“I never once wished or prayed that he could not be gay anymore. I just couldn't,” said Logan, who now considers herself an agnostic. “Meeting him really changed my beliefs on that issue in a profound way.”
By contrast, Desire and Sing hope that by letting audiences “meet” individuals who have left homosexuality and are happier because of it, they’ll change their mind about the possibility of change.
Kindberg makes no secret that he hopesSing will be helpful for “Christians who struggle with same-sex attraction and have given up hope of ever overcoming their temptations,” as well as for “homosexuals who are not satisfied with their current lifestyle and want change but have never believed it was possible.”
Desire clearly has a similar aim, though it doesn’t portray stories quite as dramatic as Jernigan’s. The film focuses on three individuals—Dan, Paul and the aforementioned Rilene—who tell their stories directly to the cameras, with no presence from the documentarians save a barely audible off-camera question here or there.
Though all three had lived active homosexual lifestyles for a time (in Rilene’s case, a 25-year relationship with partner Margo), each is now celibate and prefers distance from the gay or lesbian label. They are not “cured” of their SSA and they admit it’s still a struggle; but each says they’ve come to a more peaceful place now that they’ve left the lifestyle, returned to faith and chosen celibacy.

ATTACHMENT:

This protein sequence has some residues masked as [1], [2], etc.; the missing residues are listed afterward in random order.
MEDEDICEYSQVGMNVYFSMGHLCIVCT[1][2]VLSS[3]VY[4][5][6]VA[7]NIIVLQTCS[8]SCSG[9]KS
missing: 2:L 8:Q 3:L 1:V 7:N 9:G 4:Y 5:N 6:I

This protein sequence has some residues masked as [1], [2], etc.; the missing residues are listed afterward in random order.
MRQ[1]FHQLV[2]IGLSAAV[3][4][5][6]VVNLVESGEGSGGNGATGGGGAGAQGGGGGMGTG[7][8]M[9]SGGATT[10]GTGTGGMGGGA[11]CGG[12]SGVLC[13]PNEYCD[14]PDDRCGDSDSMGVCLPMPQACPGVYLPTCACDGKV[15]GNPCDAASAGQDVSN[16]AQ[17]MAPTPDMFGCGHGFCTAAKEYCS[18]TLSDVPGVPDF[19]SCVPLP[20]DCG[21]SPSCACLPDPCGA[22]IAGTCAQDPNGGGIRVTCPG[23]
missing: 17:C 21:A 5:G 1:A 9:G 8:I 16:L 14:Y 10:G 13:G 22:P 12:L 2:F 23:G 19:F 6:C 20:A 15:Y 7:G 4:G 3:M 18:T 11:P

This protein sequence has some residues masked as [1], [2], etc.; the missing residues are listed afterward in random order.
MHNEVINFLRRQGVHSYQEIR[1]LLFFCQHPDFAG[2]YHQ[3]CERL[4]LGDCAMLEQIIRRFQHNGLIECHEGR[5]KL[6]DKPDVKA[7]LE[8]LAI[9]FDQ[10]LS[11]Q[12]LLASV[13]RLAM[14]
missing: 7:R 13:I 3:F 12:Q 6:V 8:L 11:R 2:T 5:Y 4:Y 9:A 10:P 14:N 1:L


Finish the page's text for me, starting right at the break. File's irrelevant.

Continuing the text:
One of the benefits of a chaste life, notes Dan in the film, is “you get outside of yourself. You start looking outward and investing in others.” For him, embracing homosexuality was the safe, easy thing to do. But he likes what C.S. Lewis says in Shadowlands: “The boy chose safety. The man chooses suffering.” Dan began to look at life through the lens of suffering, and it opened up the world for him. “We're made for better stuff than what we settle for,” he says.
Paul tells a similar story. As a former male model who lived in Studio 54–era Manhattan and admits to having had thousands of sexual partners, Paul says he was “happy . . . in toyland.” But the happiness and pleasure of his former life, he says in the film’s final scene, “pales, absolutely pales to when I'm taking the body and blood of our Lord at mass.”
Communion and Community
Is the documentary form, with real, embodied people sharing their true stories, the only cinematic genre where these stories can be told? Probably. One could only imagine what the reaction would be if the Kendrick Brothers (Courageous, Fireproof), for example, made a dramatized film about the miraculous deliverance of a Jernigan-type individual out of a homosexual lifestyle. No, these stories must be told by the enfleshed individuals themselves, with minimal editorial manipulation, if they are to be taken seriously at all.
In general these films perpetuate what has become a well-established norm in modern western societies: that “what happens in the bedroom” is the private domain of individuals and is not subject to any outside entity’s perspective or interest—whether civil, religious or familial. As James K.A. Smith wrote recently in an essay on “Marriage for the Common Good,” ours is a society “where ‘private’ interests are pursued to the exclusion of the common good, as if the two are in competition and the wider community is a threat.”Such is the extent to which sexuality today resides solely in the realm of individual autonomy and personal preference, as opposed to embeddedness in community, tradition and institutions. It’s worth noting (and lamenting) that in all three of these films, the perspectives of people closest to the subjects are hardly invoked at all. In Kidnapped, David’s parents are villainized but never seen or heard from; in Desire, no friends or family are interviewed; Sing features interviews with Jernigan’s wife, parents and friends, but none of his nine children.